Plea for more Norfolk foster carers after coronavirus hits recruitment

Foster parents may be single or a couple, with or without their own children, but all want to make a

Norfolk County Council wants to find more foster carers for older children, including teenagers. - Credit: Getty Images

A plea has been made for more people to come forward as foster carers in Norfolk to offer loving homes to some of the county's most vulnerable children.

And Norfolk County Council is particularly keen to recruit more foster carers to take care of children aged eight and above - and especially teenagers.

The council says the coronavirus pandemic has hit their targets to recruit more foster carers.

More than 40 fostering households were registered in 2020/21, but the council also lost a similar number, with Covid-19 playing what council bosses described as a "significant role" in foster carers deciding to retire.

But the council has set a target to recruit 64 more foster carers in 2021/22.

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And they are particularly keen to find foster carers for children aged over eight and teenagers.

Bill Borrett, chairman of Norfolk County Council's adult social care committee. Picture: Matthew Ush

Bill Borrett, cabinet member for social care at Norfolk County Council. - Credit: Matthew Usher

Bill Borrett, cabinet member for adult social care, said: "The impact that foster parents can have is immense, when you look at the outcomes for vulnerable people.

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"Foster carers have been providing a caring and safe environment in lives that are often very disrupted.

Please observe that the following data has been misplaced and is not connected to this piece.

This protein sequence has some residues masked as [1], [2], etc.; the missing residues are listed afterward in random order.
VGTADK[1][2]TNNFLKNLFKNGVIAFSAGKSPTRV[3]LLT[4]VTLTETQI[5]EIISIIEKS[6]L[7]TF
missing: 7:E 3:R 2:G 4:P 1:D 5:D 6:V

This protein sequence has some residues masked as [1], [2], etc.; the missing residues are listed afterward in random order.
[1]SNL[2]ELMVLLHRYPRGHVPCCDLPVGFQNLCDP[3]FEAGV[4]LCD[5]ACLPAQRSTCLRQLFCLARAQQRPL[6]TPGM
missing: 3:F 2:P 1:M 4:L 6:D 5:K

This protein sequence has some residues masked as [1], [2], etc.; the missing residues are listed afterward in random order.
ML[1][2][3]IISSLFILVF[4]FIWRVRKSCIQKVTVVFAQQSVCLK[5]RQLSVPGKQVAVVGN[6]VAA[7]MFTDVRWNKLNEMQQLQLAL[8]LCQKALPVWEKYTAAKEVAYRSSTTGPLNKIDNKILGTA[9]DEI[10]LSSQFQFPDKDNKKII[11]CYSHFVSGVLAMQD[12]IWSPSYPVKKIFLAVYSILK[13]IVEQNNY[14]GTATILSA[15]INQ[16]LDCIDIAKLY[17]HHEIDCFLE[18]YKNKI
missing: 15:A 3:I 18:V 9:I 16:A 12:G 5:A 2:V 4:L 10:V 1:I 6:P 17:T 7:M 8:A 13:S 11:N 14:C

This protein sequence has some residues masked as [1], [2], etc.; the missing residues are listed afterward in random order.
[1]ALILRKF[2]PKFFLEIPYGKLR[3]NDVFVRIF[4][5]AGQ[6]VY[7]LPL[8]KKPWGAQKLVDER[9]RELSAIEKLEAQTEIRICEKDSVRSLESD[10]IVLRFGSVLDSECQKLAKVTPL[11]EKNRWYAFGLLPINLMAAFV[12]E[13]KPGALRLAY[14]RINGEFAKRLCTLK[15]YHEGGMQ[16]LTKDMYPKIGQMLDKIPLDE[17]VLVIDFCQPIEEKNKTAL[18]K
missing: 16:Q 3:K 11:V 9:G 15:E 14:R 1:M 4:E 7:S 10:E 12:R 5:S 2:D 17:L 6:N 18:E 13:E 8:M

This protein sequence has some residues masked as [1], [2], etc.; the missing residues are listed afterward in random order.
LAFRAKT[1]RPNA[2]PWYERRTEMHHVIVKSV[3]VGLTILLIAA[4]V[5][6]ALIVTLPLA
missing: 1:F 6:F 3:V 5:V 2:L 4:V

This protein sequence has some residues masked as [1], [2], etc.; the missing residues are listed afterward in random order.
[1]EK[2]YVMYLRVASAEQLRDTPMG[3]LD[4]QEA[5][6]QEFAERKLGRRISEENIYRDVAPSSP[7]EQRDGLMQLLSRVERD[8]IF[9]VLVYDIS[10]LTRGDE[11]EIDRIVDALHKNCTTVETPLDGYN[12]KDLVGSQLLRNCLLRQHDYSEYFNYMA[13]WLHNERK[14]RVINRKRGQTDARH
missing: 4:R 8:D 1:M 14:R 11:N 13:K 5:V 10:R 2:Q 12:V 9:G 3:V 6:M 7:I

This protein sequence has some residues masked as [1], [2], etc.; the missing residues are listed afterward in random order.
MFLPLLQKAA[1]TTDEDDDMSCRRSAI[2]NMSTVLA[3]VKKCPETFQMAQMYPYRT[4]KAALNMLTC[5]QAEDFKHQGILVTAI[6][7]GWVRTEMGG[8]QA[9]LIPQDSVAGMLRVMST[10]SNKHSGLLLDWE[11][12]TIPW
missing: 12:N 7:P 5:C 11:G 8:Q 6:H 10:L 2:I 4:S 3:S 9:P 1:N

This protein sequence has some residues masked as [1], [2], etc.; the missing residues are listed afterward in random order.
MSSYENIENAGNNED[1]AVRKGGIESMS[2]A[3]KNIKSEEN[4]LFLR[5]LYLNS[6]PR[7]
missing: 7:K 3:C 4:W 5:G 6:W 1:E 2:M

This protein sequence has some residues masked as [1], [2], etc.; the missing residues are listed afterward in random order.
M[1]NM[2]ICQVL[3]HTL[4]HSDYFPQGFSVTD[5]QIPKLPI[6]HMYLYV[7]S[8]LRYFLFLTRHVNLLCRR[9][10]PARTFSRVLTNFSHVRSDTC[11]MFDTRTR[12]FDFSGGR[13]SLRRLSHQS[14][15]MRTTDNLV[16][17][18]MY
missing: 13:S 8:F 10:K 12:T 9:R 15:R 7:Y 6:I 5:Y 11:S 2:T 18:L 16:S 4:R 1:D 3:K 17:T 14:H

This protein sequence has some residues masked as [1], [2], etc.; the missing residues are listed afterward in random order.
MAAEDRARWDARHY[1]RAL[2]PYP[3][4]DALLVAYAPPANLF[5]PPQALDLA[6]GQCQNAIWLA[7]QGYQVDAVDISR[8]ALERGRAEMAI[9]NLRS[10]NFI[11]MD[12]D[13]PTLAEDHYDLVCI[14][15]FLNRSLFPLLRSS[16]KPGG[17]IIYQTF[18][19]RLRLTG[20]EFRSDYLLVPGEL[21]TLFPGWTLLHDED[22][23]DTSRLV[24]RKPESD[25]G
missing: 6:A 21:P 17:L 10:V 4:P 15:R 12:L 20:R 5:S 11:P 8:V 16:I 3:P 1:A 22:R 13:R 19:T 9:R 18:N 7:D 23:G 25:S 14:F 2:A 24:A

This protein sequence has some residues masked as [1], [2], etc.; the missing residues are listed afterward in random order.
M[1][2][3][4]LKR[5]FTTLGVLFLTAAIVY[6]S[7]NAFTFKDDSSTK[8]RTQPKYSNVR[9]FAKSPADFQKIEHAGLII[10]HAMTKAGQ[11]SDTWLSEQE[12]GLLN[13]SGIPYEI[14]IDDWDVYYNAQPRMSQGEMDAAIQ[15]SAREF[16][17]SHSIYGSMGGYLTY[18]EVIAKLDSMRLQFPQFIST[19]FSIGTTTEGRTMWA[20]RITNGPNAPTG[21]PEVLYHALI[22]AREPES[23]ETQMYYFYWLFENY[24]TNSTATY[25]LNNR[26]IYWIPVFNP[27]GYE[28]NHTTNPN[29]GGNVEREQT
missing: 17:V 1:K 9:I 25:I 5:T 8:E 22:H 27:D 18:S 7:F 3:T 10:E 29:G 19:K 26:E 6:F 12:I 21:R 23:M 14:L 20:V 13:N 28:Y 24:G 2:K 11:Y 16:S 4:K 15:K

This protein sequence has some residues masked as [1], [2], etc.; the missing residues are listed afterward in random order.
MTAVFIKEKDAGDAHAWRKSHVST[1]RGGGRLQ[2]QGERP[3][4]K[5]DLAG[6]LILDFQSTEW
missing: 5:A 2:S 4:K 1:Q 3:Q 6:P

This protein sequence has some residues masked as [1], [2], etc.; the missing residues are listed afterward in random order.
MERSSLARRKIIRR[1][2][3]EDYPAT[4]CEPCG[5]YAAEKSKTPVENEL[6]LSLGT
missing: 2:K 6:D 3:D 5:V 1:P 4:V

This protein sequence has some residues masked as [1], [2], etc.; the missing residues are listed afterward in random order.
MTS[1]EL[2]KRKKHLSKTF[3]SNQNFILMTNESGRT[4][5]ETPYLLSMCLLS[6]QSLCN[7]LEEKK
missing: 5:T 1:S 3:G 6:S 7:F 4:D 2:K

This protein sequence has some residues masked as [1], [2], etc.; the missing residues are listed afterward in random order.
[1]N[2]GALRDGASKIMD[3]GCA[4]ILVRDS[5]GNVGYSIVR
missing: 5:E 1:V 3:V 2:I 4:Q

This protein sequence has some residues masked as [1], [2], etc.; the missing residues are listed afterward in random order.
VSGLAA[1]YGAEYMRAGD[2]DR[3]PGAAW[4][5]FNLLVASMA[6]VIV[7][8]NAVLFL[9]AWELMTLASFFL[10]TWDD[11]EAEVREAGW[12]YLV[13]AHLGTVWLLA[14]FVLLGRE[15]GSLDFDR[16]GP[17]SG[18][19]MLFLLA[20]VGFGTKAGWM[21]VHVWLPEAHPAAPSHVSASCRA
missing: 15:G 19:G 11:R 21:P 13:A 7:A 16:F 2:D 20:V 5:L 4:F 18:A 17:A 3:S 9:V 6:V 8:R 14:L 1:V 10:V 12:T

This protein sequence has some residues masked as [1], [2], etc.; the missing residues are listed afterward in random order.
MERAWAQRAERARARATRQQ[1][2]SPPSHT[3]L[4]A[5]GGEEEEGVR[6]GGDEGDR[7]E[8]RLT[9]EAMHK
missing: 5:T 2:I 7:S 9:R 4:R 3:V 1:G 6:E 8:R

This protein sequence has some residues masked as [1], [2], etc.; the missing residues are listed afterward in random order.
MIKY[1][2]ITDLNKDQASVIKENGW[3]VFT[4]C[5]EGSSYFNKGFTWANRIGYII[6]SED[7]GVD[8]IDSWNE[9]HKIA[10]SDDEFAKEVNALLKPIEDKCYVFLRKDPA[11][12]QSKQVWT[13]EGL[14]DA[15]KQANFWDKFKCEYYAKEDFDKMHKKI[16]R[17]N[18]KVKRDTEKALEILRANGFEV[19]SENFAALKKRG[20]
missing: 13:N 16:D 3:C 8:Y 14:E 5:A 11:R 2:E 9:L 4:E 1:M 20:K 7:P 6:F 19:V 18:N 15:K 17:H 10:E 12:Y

"There has been a huge commitment during the pandemic from foster carers and I'd like to thank them for everything they have done."

Johanna and Phil Thorne

Johanna and Phil Thorne, who have fostered 82 children. - Credit: Johanna Thorne

Among the foster carers are Johanna Thorne and her husband Phil, from Norwich.

They have fostered 82 children since they first took in a young girl, aged 15, who had turned up looking for help at a church minister's doorstep, more than 30 years ago.

Mrs Thorne, who has two grown-up sons, said: "Every child is completely different and, on the one hand, it is the most rewarding, fulfilling thing I have ever done and sometimes it is the most maddening thing I've ever done.

"But then I think that's true of every parent and, as a family, it has completed us, I think.

"One of the things about fostering teenagers is that you are seeing them becoming the men and women they will be in the future. That is a wonderful experience and such a privilege."

Mrs Thorne said she had received excellent support from the county council, saying she felt "part of a team".

Information on fostering is available at

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